On a panel led by the newly appointed Colorado Medicaid Director Adela Flores-Brennan during the 2022 Colorado State of Reform Health Policy Conference, officials from the Colorado Department of Health Care Policy and Financing (HCPF) spoke to the state’s continuing efforts to improve Medicaid.
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HCPF panelists outlined some of the many plans it’s developing for implementation in the coming months. According to Health Disparities & Equity, Diversity, and Inclusion Officer Aaron Green, HCPF has been examining the current health disparities impacting its members across the state.
Citing the department’s Health Equity Plan, Green laid out its 4 focus areas for reducing health disparities: vaccination, maternity and perinatal care, behavioral health, and disease prevention. He acknowledged the challenges that exist in equitably serving 1.67 million Coloradans.
“When we’re looking at equity, it’s so important that it doesn’t matter who walks in the door to get that service, that they get it how they need it, when they need it, and in the best quality and timeliness as possible,” Green said.
“We know historically that marginalized and underserved folks of color, LGBTQ [individuals], people with disabilities, people who don’t speak English as their first language, people [who] have different zip codes, rural communities, that we all have access at different points. [For] people who have marginalized identities, we recognize that healthcare and access to quality of care has been uneven, or they have been denied or delayed access to care.”
Current Colorado law mandates that the Health Equity Plan be built into the health system’s infrastructure. HCPF has been working closely with its providers and advocates to this end, hosting a series of listening sessions over the past year with its members to understand equity gaps in Colorado.
The department has been stratifying its data collection to ensure equitable decisions can be made when working with partners to target and close those health gaps. But Green said providers need to promote workforce diversity to adequately represent, serve, and culturally respond to its members.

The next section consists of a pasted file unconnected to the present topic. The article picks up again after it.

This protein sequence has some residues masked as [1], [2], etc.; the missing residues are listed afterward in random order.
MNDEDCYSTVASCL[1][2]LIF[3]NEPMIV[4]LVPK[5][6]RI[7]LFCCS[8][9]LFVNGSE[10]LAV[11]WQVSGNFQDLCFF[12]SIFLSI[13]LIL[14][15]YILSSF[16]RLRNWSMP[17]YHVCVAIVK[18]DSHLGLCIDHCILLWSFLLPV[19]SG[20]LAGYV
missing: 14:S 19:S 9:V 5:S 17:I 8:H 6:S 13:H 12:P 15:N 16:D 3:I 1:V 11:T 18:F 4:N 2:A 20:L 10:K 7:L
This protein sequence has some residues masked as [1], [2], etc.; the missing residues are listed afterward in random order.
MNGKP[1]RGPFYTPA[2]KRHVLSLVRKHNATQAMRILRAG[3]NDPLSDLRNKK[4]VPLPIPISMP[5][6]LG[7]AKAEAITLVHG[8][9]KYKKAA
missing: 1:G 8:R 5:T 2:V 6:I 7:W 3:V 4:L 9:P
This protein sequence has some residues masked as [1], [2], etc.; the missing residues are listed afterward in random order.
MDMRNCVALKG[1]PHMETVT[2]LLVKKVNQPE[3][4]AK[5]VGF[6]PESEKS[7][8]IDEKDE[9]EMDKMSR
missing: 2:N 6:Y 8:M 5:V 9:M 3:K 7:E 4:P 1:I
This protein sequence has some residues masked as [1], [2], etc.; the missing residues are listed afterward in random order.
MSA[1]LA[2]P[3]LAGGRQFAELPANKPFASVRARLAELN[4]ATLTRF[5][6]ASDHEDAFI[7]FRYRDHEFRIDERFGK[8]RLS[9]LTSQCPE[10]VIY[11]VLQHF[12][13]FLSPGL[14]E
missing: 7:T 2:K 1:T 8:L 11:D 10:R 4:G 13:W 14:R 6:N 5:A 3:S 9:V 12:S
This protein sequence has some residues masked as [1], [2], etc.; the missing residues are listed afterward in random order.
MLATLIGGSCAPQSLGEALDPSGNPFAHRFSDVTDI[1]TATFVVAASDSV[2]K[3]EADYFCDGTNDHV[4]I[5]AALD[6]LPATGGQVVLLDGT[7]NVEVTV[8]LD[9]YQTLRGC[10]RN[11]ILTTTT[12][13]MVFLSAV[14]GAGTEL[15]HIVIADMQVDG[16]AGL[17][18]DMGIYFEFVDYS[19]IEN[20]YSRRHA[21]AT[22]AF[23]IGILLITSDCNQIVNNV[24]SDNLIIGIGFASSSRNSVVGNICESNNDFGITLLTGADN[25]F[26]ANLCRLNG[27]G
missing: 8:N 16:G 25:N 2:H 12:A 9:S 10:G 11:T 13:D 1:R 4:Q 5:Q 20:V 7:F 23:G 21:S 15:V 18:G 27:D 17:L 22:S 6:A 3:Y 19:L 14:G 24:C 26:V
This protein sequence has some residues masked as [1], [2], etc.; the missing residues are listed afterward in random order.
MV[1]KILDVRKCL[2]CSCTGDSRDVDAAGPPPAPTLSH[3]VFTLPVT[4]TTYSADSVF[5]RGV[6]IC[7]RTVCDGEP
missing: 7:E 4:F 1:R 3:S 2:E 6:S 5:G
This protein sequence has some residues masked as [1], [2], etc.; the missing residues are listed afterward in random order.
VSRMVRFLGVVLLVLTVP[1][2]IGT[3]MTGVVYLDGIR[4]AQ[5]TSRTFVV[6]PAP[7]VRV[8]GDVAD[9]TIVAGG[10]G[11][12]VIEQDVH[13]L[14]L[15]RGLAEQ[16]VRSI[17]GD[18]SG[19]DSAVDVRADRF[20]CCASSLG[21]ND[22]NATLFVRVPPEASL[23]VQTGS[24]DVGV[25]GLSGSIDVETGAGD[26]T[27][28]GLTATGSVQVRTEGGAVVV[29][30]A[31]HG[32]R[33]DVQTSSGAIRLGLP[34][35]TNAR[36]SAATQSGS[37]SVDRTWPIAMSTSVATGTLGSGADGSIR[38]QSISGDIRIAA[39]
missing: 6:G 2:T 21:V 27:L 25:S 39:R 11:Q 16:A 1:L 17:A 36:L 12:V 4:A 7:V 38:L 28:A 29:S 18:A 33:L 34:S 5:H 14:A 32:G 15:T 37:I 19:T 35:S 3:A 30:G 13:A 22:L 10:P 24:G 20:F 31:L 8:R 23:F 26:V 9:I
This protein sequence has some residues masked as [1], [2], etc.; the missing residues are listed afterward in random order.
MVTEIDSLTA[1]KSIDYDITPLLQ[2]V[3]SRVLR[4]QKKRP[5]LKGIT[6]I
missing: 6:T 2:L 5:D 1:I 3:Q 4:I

When it passed, the American Rescue Plan Act (ARPA) provided $530 million in one-time funding to strengthen and enhance Colorado’s Medicaid Home and Community-Based Services (HCBS). HCPF’s Office of Community Living (OCL) is responsible for administering and overseeing the HCBS programs that support nearly 80,000 Coloradans with disabilities.
Bonnie Silva, Director of OCL, said half of that money went to direct care workers by increasing base wages from $12 to more than $15 per hour. There are plans to create a public awareness campaign about employment opportunities in long-term care.
“I contend that if people really understood that this career was an opportunity, we would have lots of people knocking on our door,” Silva said. “But because people with disabilities continue to be marginalized and not fully integrated into our society, so are their workers. How do we elevate this field similar to emergency services, or nurses and help people see this is one avenue where you can start your career, continue your career and really accomplish great things?”
To utilize the ARPA funds within the 3-year spending window, her commission came up with 63 projects that target simplifying access to long-term care, strengthening the provider base, improving quality of care, and addressing direct care workforce retention.